Oklahoma City bombing

The Alfred P. Murrah Federal Building two days after the bombing, viewed from across the adjacent parking lot
McVeigh and Nichols cited the federal government's actions against the Branch Davidian compound in the 1993 Waco siege (shown above) as a reason why they perpetrated the Oklahoma City bombing.
Alfred P. Murrah Federal Building as it appeared before its destruction
McVeigh's movement in the Ryder truck (red dashed line) and escape on foot (blue dashed line) on the day of the bombing
An aerial view, looking from the north, of the destruction
FBI sketch (left) and McVeigh (right).
McVeigh about to exit the Perry, Oklahoma, courthouse on April 21, 1995
Floor-by-floor diagram detailing the location of the victims in the Alfred P. Murrah Federal Building.
U.S. Air Force personnel and firefighters removing rubble in the rescue attempt
The Alfred P. Murrah Federal Building is demolished on May 23, 1995, over a month after the incident. The bomb was housed in a Ryder truck similar to the one visible in the lower left of the photograph.
Bill Clinton's notes for address to the Oklahoma City bombing victims on April 23, 1995
Charles Porter's photograph of firefighter Chris Fields holding the dying infant Baylee Almon won the Pulitzer Prize for Spot News Photography in 1996.
Rescue Team 5 remembers the victims who died in the bombing.
The site of the building after it was demolished, three months after the bombing

Domestic terrorist truck bombing of the Alfred P. Murrah Federal Building in Oklahoma City, Oklahoma, United States, on April 19, 1995.

- Oklahoma City bombing
The Alfred P. Murrah Federal Building two days after the bombing, viewed from across the adjacent parking lot

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The bombing site on April 21, 1995

Terry Nichols

The bombing site on April 21, 1995
Florence ADMAX USP, the supermax security prison where Nichols resides.

Terry Lynn Nichols (born April 1, 1955) is an American domestic terrorist who was convicted of being an accomplice in the Oklahoma City bombing.

The Mount Carmel Center engulfed in flames on April 19, 1993

Waco siege

The law enforcement siege of the compound that belonged to the religious sect Branch Davidians.

The law enforcement siege of the compound that belonged to the religious sect Branch Davidians.

The Mount Carmel Center engulfed in flames on April 19, 1993
Vernon Howell (later David Koresh) in a 1987 mug shot
The Branch Davidian compound—Mount Carmel Center—as photographed during the ensuing siege
Remains of a swimming pool left on the grounds of Mount Carmel Center in 1997
The destroyed Alfred Murrah Federal Building
A memorial to the four ATF agents killed in the February 28 raid on the Mount Carmel Center

The events near Waco, along with the law enforcement siege at Ruby Ridge less than 12 months earlier, have been cited by commentators as catalysts for the Oklahoma City bombing by Timothy McVeigh and Terry Nichols, as well as the modern day American militia movement and a rise in opposition to firearm regulation.

Oklahoma City

Capital and largest city of the U.S. state of Oklahoma.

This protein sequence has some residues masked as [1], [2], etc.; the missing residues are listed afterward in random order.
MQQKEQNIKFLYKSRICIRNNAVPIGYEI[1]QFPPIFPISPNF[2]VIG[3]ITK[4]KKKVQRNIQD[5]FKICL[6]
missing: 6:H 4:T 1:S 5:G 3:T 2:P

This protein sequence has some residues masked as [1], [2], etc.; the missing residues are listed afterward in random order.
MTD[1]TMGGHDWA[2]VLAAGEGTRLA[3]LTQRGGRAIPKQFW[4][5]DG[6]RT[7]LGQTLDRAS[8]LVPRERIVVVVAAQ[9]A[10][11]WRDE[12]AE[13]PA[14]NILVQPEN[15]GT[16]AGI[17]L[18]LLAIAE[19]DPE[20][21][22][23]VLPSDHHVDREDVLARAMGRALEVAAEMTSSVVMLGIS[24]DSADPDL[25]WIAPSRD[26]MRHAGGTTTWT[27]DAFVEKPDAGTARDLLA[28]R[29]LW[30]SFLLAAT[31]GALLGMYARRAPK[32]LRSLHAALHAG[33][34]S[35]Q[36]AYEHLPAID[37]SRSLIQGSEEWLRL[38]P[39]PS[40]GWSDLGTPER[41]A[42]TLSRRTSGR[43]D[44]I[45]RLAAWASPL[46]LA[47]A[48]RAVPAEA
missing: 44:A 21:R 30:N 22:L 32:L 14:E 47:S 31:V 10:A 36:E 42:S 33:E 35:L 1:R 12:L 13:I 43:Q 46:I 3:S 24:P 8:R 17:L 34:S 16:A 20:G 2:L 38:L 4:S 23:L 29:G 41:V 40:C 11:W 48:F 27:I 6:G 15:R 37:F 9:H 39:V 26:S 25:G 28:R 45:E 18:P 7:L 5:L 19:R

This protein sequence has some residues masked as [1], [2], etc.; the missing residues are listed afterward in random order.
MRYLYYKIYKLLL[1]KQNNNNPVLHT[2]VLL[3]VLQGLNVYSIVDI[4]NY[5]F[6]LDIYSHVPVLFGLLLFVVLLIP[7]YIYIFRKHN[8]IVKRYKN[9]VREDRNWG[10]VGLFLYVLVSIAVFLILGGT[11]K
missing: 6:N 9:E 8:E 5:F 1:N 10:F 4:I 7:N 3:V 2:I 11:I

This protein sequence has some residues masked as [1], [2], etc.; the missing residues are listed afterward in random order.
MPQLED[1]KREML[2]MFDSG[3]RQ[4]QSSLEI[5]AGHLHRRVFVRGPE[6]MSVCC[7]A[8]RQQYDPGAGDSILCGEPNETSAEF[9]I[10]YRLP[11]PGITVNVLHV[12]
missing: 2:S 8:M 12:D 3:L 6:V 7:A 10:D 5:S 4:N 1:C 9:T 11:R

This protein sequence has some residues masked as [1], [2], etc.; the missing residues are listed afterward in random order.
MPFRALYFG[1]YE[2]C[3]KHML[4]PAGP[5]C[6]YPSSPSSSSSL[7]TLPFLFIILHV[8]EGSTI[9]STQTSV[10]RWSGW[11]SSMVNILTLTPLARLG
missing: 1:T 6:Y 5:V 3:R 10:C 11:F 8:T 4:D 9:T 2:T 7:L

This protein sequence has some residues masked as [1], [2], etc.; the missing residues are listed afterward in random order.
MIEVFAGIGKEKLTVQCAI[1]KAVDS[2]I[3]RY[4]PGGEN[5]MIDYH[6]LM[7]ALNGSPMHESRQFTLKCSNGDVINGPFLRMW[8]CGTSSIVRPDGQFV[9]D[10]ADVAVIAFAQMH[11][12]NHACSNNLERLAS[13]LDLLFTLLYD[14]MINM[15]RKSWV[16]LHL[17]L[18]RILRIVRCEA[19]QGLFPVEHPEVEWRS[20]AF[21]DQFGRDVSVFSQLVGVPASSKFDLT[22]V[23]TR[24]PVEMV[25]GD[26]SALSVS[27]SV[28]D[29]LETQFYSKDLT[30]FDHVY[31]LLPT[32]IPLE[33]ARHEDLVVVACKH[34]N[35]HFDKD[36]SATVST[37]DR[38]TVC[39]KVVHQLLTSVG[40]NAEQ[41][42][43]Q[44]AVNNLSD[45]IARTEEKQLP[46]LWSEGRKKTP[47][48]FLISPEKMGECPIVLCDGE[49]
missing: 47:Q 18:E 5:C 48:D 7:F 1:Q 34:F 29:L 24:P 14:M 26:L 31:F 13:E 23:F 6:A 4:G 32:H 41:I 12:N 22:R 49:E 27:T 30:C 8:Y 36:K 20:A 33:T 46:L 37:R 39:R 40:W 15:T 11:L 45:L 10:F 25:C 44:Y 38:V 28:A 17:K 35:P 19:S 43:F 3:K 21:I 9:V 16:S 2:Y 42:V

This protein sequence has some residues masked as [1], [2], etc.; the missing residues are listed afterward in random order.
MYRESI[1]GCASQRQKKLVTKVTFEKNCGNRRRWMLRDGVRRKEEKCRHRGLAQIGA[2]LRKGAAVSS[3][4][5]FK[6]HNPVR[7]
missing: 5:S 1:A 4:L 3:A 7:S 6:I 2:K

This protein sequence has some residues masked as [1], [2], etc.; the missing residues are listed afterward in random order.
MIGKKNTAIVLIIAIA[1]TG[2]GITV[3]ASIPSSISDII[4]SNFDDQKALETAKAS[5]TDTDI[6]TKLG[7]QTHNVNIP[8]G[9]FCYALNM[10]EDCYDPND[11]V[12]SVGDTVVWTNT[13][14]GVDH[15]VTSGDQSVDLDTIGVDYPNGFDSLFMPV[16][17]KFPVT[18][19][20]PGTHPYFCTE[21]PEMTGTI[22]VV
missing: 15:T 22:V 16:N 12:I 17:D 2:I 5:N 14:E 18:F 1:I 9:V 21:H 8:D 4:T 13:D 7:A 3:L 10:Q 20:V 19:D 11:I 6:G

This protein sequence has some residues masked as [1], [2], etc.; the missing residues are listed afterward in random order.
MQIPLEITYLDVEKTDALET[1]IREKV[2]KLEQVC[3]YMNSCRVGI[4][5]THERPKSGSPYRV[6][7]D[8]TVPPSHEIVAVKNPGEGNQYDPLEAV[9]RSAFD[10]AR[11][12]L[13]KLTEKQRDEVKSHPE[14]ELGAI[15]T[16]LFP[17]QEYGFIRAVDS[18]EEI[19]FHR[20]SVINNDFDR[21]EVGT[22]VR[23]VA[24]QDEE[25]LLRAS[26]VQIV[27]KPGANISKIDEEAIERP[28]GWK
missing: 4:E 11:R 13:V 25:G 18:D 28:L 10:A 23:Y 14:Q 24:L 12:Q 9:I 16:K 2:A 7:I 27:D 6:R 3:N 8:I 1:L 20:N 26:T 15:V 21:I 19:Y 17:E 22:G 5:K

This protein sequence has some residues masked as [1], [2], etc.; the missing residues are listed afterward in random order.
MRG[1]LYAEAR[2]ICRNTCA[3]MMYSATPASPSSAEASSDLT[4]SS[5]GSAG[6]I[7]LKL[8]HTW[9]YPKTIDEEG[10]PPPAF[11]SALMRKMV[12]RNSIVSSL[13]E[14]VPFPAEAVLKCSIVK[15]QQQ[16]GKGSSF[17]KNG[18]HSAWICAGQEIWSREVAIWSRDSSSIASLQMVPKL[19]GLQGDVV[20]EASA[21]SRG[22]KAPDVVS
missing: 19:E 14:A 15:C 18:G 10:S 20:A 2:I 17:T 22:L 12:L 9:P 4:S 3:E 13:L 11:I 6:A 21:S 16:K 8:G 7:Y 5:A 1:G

Capital and largest city of the U.S. state of Oklahoma.

Map of Indian Territory (Oklahoma) 1889, showing Oklahoma as a train stop on a railroad line. Britannica 9th ed.
Lithograph of Oklahoma City from 1890
Oklahoma City National Memorial at Christmas
Mid-May 2006 photograph of Oklahoma City taken from the International Space Station (ISS)
Devon Energy Center, tallest building in the state
Automobile Alley in Oklahoma City
Looking up in the heart of Oklahoma City's Central Business District
Map of racial distribution in Oklahoma City, 2010 U.S. Census. Each dot is 25 people: White, Black, Asian , Hispanic or Other (yellow)
Old Interstate 40 Crosstown, Oklahoma City
The Murrah Federal Building after the attack
The Sonic Drive-In restaurant chain is headquartered in Oklahoma City.
Water taxis in Oklahoma City's downtown Bricktown neighborhood
The Survivor Tree on the grounds of the Oklahoma City National Memorial
Chickasaw Bricktown Ballpark, home of the Oklahoma City Dodgers and the Big 12 Baseball Tournament
Myriad Botanical Gardens, the centerpiece of downtown OKC
Oklahoma State Capitol, seen from the OK History Center
The Art Deco city hall building, a block from the Civic Center
Oklahoma City region population dot map and 2016 presidential election results by precinct (click to enlarge).
OU Health Sciences Center in Oklahoma City
Bishop McGuinness Catholic High School
United Airlines Boeing 737 aircraft at the East Concourse of Will Rogers World Airport
Streetcar of the OKC Streetcar system passing the historic First United Methodist Church, in downtown
OU Physicians Center
INTEGRIS Baptist Medical Center

It was the site of the April 19, 1995, bombing of the Alfred P. Murrah Federal Building, in which 168 people died, the deadliest terror attack in U.S. history until the attacks of September 11, 2001, and the deadliest act of domestic terrorism in U.S. history.

U.S. Customs and Border Protection officers board a ship.

American militia movement

Term used by law enforcement and security analysts to refer to a number of private organizations that include paramilitary or similar elements.

Term used by law enforcement and security analysts to refer to a number of private organizations that include paramilitary or similar elements.

U.S. Customs and Border Protection officers board a ship.

The Oklahoma City bombing on April 19, 1995, the second anniversary of the Waco fire, drew nationwide attention to the militia movement as Timothy McVeigh was associated with the Michigan Militia, having possibly attended meetings before the attack.